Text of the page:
A controversial clearcut planned for a cherished valley in Alberta’s Kananaskis Country has been paused, following public outcry and the sale of the forestry company to B.C.-based West Fraser Timber. 

The forest was to be cut starting this winter, through a wedge of land in the Highwood Pass  surrounded by protected areas in a region where industry, recreation and conservation mix. 

“Following West Fraser’s acquisition of Spray Lake Sawmills, now known as West Fraser Cochrane, we decided to pause this year’s harvest plan for the Highwood,” reads a statement from the company

“We want to take time to meet with local groups that have expressed an interest in our planned activities.”

The company also said it intends to meet with Fisheries and Oceans Canada to discuss a controversial bridge over the Highwood River that was under investigation by the federal department.

The logging would have cleared approximately 1,100 hectares, the equivalent of 2,000 football fields, in a valley popular with residents of nearby Calgary, particularly as the larch trees dot the largely green landscape with explosions of yellow in the fall. 

Opponents of Kananaskis clearcut cited impacts on fish, waterways

Opponents of the plan cited not only the impact to a popular recreation area, but the effects of logging on creeks, rivers, fish and wildlife. 

Hikers carrying backpacks walk alongside a highway in Kananaskis with a large mountain peak looming ahead
Members of Stand Up for Kananaskis walk down Highway 40 toward the logging road cut into the forest. The wedge of land in Kananaskis Country is surrounded by protected areas, but is open to industrial activities, including logging. Photo: Gavin John / The Narwhal

Stand Up for Kananaskis, a group started to oppose the logging plans, points to the impact on fish species such as threatened westslope cutthroat and bull trout and say without adequate tree cover, water will rush off the hills, adding sediment to the river and destroying the natural water retention of the forest. It could result in more flooding, but also reduced flow in drier months — a key concern as Alberta faces down the likelihood of a severe drought this summer.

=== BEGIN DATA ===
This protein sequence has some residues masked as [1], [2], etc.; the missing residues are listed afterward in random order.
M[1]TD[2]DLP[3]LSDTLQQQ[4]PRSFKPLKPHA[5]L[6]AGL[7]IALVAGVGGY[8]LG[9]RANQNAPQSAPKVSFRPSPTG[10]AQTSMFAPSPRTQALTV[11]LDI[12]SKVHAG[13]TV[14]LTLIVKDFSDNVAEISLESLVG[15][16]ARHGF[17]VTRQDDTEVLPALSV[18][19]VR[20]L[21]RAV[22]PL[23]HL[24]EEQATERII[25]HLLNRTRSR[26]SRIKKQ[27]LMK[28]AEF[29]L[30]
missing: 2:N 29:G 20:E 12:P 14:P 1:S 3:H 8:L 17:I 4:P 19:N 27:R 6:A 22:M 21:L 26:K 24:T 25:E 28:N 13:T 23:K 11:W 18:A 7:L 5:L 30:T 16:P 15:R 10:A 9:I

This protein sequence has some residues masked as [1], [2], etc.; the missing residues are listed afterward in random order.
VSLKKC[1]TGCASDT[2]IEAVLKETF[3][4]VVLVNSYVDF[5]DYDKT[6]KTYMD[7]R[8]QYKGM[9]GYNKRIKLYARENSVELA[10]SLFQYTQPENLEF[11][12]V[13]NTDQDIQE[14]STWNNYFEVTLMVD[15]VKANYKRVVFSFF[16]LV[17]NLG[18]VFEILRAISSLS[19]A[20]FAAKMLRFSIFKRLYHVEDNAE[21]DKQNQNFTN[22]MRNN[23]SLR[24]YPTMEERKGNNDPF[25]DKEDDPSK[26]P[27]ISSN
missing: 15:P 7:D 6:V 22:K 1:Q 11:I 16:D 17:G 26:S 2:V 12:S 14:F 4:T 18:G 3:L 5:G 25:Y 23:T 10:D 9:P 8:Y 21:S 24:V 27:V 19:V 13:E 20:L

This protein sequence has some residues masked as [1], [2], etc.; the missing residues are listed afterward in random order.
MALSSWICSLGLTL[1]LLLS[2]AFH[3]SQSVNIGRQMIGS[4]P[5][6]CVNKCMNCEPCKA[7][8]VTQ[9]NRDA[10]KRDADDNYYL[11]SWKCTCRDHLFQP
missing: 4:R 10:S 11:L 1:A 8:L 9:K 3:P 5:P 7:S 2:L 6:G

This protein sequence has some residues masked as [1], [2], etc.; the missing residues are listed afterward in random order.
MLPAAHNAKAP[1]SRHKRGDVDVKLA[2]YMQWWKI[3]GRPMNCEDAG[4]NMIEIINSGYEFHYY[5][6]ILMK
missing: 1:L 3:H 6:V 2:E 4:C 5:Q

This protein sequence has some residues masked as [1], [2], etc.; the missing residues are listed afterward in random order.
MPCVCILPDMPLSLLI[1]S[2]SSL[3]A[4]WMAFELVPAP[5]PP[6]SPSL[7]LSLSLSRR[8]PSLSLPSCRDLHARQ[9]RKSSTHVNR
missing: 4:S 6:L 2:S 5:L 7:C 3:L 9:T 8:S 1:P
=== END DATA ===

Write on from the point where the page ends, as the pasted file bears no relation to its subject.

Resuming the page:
There was also frustration with the former owner of the logging lease for ignoring community concerns and for inadequate consultation.

West Fraser Cochrane declined an interview but re-sent the statement posted to its website. 

“As a new owner, we wanted to meet with community groups that were reaching out to us and hear directly from them,” spokesperson ​​Joyce Wagenaar wrote in response to follow-up questions from The Narwhal asking for more details. 

“That is the purpose of the pause. We are continuing to meet with groups.”

Becky Best-Bertwistle with Stand Up for Kananaskis, said they have not sat down with the new owner yet “after many emails and weeks of waiting” for a meeting, but they’re hopeful to have a conversation in the coming months. 

The organization is cautiously optimistic about the pause. 

“It’s more than we could have hoped for when we got together in August of last year to try and stop it,” Best-Bertwistle said, adding time will tell if the company is serious about public consultations.

Public outcry likely contributed to change in plans: conservation group

The Canadian Parks and Wilderness Society, which also opposes logging in the area, had a meeting with West Fraser earlier in February.

“We do see this as a positive step,” Joshua Killeen, a conservation specialist with the organization, said in an interview. 

Vehicle tracks on a muddy logging road that cuts through dense forest in Kananaskis
A logging road built into the forest near Highwood Pass. The road has been quiet this winter, despite plans to start clear cutting the area. Photo: Gavin John / The Narwhal

“We definitely think that they have made this pause in reaction to the amount of public concern and the amount of people contacting them about this particular cut,” he added.

Killeen also said it’s too early to tell what will happen moving forward, but that the company did seem aware there was considerable frustration with a lack of engagement in the past. 

“At least at a high level, they are willing to meet and to discuss these issues, which is a good thing,” he said. “But, again, it will all come down to what actually happens operationally and what changes will they actually be willing to make?”

The nearby Stoney Nakoda First Nations were also upset with the lack of consultations as noted in the company’s own management plan for the area.

The consultation office for the Stoney Nakoda Nations did not respond to a request for an interview by publication time.

Federal investigation also initiated as result of forestry activity